Category Archives: Finales

“These Are the Voyages…”

"So I checked the fleet database and under the 'Forever Ensign' list and it's got 3 names: Yours, mine and someone named 'Harry Kim'"
“So, I checked the fleet database and under the ‘Forever Ensign’ list and it’s got three names: Yours, mine and someone named ‘Harry Kim.'”

It’s suddenly six years later, Enterprise is returning to Earth for a big summit setting up an alliance of planets (didn’t that just happen?) and Archer’s going to give a speech (that definitely just happened). Then, Will Riker says “freeze program” and it turns out he’s in the holodeck on the Enterprise-D, and it’s REALLY 2370. Riker’s using a historical holodeck program (at the suggestion of Deanna Troi) of the NX-01’s final mission to figure out what to do in a dilemma shown in “The Pegasus”. He resumes the program and Shran shows up asking Archer for a favor. The mechanics of it aren’t that interesting, but Archer helps Shran out with some nasty bad guys, who later catch up with Enterprise. At gunpoint, Tucker essentially sacrifices himself to save Archer. Then, Riker (posing as Enterprise’s oft-mentioned Chef) talks to Tucker (presumably, earlier in the program) and gets a key insight about coming clean to Picard. Then, Riker and Troi watch as Archer is about to give his famous speech, and Riker calls for “end program.”

Why it’s important

For the second consecutive episode, I’m unclear as to what we see established as far as Earth’s alliance with other planets — but whatever it is, it’s important. Archer’s man-of-destiny role, which was such a big part of the series, comes to full fruition here.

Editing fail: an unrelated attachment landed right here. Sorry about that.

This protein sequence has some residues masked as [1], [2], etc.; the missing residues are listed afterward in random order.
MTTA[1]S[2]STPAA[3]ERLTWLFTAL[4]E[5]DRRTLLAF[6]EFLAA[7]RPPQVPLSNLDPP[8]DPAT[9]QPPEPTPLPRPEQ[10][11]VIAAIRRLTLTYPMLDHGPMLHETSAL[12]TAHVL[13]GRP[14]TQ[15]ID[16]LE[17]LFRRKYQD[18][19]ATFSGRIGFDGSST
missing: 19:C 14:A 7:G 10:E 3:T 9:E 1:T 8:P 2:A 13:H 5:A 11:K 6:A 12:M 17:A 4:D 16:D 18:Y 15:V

"Say the word Admiral..."
“Say the word, Admiral…”

What doesn’t hold up

Well, I hope you all have a few minutes.

First of all, let’s talk about the connection to “The Pegasus”. In that episode, Riker’s former captain (now an admiral) comes on board and orders Riker to continue helping with illegal experiments to build a Federation cloaking device. Riker can’t tell Picard because his old captain has him under orders. Riker eventually comes clean after seeing dead bodies on the titular (and previously assumed lost) vessel AND when use of the cloaking device will save the Enterprise-D from the Romulans. So, yes, Riker does the right thing, belatedly.

But if you watch this episode, you’d think Riker came around because his experience on the NX-01 helped him pick right from wrong — or that he was struck by Tucker’s loyalty to Archer. But that’s just not what happened.

Also, it’s odd that during the Enterprise-D’s mission, Riker would have so much time to spend on the holodeck. In the original episode, Riker actually spends time with Worf in another holodeck program (we see the after effects when Riker has to go to sickbay with a broken rib). Was Riker making Data pull all his shifts, or something? It’s not as if the Pegasus mission lasted more than a few days.